Why Does Japan Love Mid-Century America So Much?
It’s impossible to overstate the contribution that Japan has made to the realm of high-end denim. While thousands of words have already been written about the production end–including Japanese shuttle looms, labor, dyeing processes, and attention to detail–far less has been said of the conceptual side of things.
Though raw denim seems to center around vintage Americana–particularly the period from the 1930s until the late 1960s–what’s not immediately obvious is the extent to which the style of brands like Sugar Cane, The Flat Head, The Real McCoys, and The Strike Gold originates in its Japanese interpretation rather than American roots. This is amplified by the fact that many younger occidental denimheads wear fashions from these brands in contemporary fits and styles that are quite different from how the brands are worn in Japan.
Getting to the heart of why these Japanese brands look the way they do requires us to dive into a more basic question: why does Japan love America so much? Middle-aged Japanese men have a surprising level of nostalgia for American things, which is particularly interesting when one considers that their parents experienced firsthand Japan’s defeat at the hands of America in World War II. In the aftermath of the war, much of Japan had been reduced to a bombed-out wasteland, and a large swath of the population (particularly young men) were lost in the bloody conflict.
By all logic, Japan had every right to be bitter and resent America’s victory and their ensuing occupation; most countries would have reacted in such a way. But that’s not what happened. The Japanese have always been a pragmatic people, and after opening up to the West in the mid-19th century, Japan embarked on an effort toward modernization and industrialization decades ahead of other Asian countries. Japan recognized that the West had something to offer, and they were eager to adopt it.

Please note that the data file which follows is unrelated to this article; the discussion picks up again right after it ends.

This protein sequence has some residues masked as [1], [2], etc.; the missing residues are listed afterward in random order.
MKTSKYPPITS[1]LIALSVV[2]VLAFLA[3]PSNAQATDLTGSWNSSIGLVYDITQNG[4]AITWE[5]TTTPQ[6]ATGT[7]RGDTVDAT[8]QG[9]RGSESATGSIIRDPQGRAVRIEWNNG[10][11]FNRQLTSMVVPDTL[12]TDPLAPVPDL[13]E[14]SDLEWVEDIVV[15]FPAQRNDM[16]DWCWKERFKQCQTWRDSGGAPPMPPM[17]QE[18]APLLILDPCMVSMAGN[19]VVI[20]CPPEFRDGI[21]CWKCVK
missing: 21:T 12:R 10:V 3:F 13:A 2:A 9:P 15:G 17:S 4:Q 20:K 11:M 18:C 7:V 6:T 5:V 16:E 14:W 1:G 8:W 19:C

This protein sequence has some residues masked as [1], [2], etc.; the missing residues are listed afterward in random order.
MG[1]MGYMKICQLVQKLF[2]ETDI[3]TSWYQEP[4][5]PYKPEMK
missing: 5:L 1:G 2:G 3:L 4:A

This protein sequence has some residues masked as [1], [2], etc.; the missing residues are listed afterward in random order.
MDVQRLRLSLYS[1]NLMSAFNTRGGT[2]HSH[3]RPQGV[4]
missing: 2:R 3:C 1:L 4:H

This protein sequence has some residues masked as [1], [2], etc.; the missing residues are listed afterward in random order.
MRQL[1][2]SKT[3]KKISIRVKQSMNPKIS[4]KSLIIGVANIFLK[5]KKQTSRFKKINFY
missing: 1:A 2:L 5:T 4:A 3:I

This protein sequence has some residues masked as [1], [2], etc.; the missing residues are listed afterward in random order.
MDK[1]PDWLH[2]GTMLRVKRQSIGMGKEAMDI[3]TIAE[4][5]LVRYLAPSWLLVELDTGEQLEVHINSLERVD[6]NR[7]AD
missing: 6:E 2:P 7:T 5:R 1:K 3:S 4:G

Japan showed a similar attitude toward the US after World War II. They understood that America had won for a reason; despite the trappings of modernity, Japan was still missing something, some crucial element that made the United States a victorious and powerful nation. Rather than bitterly resent their defeat, Japan followed in America’s footsteps in pursuit of their victor’s secret.
From the 1950s onward, American media began to make its way into Japan. American films–typified by The Wild One, starring Marlon Brando, and James Dean’s Rebel Without A Cause–became incredibly influential in how the Japanese perceived Americans. They also quickly became enchanted by American and British music, as well, with icons like Elvis Presley and The Beatles becoming just as revered in Japan as they were in the west.
It was no surprise that Japan became enamored with the style of America present in this crossover media: from electric guitars like the Fender Telecaster and Stratocaster to futuristic cars like the Chevrolet Bel-Air and Ford Thunderbird, and even architectural styles typified by the large, drive-in diners of southern California. And of, course, the casual fashion styles epitomized by Levi’s and Lee jeans seemed to encapsulate everything young Japanese people found alluring, in a deceptively simple pair of pants.